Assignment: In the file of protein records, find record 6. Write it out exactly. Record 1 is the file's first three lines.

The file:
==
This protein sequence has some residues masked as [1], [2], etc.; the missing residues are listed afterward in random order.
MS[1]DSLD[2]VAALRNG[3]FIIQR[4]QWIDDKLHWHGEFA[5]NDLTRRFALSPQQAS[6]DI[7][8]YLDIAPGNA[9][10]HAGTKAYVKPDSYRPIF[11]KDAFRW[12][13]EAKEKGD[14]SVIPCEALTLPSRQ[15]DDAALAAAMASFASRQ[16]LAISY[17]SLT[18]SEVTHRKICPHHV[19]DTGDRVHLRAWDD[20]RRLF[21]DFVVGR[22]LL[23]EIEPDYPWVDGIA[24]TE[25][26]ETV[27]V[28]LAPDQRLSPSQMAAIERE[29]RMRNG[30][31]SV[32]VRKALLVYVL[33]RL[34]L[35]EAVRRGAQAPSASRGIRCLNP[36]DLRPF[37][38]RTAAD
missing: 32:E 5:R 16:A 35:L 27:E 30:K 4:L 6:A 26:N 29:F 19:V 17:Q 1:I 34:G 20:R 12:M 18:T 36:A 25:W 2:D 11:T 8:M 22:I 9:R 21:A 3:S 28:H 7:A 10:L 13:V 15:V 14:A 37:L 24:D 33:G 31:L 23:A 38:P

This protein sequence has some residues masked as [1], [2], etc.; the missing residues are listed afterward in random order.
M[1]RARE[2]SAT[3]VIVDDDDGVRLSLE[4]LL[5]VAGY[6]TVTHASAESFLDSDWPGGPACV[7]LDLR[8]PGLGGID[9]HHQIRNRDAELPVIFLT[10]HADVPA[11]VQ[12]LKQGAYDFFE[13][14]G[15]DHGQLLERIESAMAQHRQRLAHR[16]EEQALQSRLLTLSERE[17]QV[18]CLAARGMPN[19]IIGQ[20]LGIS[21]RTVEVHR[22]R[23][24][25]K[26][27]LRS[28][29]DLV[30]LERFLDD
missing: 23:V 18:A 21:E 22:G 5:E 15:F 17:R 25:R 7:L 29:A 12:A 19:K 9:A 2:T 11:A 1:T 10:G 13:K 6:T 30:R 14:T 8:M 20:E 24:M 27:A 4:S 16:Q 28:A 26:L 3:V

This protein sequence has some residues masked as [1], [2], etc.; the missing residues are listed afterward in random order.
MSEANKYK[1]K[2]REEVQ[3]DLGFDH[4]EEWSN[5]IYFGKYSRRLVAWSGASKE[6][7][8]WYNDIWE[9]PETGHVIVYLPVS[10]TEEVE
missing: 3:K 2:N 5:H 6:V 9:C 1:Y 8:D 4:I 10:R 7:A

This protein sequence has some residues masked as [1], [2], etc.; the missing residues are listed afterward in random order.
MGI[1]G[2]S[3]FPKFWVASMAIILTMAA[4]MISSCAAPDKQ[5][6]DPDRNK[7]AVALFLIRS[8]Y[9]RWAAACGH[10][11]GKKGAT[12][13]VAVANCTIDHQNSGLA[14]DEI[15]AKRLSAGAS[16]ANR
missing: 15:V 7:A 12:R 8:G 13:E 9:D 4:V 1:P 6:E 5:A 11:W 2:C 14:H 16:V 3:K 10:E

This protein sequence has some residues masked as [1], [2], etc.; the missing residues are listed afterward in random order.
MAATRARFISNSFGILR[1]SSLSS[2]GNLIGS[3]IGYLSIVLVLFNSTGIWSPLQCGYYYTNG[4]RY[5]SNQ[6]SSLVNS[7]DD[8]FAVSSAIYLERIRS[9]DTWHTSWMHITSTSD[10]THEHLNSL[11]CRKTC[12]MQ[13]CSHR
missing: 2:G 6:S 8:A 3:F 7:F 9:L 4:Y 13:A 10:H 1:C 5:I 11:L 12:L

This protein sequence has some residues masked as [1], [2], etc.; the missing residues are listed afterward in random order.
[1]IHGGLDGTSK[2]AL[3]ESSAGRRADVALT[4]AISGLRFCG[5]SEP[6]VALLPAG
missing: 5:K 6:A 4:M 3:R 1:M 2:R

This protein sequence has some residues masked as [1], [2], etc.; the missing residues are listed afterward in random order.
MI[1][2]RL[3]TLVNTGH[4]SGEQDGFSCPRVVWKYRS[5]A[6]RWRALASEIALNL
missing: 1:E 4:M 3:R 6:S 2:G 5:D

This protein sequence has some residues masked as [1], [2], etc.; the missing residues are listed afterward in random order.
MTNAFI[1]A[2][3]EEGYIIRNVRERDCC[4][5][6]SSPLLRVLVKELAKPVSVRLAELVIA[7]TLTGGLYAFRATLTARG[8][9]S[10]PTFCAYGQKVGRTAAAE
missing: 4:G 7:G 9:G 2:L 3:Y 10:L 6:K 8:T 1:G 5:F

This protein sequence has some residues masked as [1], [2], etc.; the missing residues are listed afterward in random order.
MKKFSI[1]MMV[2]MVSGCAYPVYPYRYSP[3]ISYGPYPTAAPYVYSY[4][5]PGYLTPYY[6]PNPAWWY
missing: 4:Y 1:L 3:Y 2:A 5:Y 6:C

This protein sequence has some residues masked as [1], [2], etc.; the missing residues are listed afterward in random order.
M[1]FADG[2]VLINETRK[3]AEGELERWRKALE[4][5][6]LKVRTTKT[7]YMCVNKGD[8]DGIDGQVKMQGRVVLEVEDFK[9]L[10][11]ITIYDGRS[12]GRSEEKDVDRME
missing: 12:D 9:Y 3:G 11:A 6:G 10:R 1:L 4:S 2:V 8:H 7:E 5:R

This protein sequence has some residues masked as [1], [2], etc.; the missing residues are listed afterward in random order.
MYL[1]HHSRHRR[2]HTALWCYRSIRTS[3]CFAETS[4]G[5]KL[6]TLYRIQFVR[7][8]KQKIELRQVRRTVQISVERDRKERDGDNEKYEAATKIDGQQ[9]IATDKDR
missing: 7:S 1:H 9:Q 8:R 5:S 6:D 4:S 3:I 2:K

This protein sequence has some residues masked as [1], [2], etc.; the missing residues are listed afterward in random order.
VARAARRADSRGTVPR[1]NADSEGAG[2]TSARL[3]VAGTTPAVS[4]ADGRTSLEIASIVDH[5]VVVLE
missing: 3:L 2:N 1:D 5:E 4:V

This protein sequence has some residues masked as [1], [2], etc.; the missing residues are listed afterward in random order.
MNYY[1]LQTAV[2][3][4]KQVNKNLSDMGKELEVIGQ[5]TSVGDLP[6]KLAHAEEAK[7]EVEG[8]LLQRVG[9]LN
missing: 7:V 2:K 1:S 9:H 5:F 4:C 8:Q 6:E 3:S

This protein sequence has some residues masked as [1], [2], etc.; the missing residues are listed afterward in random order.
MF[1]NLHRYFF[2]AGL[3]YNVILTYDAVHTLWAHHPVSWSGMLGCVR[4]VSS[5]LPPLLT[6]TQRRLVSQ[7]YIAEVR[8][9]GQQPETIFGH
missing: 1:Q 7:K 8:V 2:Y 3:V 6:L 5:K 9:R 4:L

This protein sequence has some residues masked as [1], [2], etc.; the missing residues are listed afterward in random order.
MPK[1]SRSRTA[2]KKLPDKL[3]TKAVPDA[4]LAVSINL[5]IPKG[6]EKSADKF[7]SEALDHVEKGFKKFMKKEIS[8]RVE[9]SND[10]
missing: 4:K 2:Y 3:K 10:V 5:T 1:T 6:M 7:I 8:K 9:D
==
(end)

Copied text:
This protein sequence has some residues masked as [1], [2], etc.; the missing residues are listed afterward in random order.
[1]IHGGLDGTSK[2]AL[3]ESSAGRRADVALT[4]AISGLRFCG[5]SEP[6]VALLPAG
missing: 5:K 6:A 4:M 3:R 1:M 2:R